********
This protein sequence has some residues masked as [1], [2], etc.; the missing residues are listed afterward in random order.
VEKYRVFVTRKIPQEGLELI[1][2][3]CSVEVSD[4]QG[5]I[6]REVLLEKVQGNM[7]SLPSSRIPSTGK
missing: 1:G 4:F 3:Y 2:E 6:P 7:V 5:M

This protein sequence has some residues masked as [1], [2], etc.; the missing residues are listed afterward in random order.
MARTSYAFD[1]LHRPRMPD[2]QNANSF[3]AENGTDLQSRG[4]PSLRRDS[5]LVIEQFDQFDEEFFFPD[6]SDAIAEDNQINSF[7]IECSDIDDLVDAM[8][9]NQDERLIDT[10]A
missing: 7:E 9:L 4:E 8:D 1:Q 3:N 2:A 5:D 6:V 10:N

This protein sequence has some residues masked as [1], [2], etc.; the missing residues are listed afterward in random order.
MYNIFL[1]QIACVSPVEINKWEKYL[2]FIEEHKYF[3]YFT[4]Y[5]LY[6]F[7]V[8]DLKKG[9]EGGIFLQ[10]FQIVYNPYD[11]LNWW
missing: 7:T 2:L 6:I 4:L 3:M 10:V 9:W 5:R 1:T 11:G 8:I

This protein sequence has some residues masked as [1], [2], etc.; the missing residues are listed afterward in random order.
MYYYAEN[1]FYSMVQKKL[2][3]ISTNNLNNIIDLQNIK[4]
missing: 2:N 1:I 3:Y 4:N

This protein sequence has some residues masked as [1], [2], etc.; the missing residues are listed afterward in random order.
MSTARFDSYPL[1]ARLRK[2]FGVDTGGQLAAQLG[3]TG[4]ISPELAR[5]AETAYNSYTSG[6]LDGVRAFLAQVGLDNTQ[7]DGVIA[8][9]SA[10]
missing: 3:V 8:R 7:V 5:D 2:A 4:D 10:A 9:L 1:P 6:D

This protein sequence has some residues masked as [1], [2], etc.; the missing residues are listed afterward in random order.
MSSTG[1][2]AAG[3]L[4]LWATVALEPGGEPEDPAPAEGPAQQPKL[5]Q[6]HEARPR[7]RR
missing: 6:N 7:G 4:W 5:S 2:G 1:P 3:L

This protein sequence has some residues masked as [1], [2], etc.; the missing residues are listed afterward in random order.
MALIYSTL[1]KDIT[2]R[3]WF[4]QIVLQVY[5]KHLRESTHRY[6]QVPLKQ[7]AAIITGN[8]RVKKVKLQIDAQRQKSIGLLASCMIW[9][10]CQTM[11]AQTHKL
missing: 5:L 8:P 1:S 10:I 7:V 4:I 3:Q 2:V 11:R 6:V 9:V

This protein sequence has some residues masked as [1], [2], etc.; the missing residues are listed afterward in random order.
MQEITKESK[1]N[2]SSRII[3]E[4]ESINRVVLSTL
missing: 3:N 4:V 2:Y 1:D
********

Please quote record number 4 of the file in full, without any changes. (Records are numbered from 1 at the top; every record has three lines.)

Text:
This protein sequence has some residues masked as [1], [2], etc.; the missing residues are listed afterward in random order.
MYYYAEN[1]FYSMVQKKL[2][3]ISTNNLNNIIDLQNIK[4]
missing: 2:N 1:I 3:Y 4:N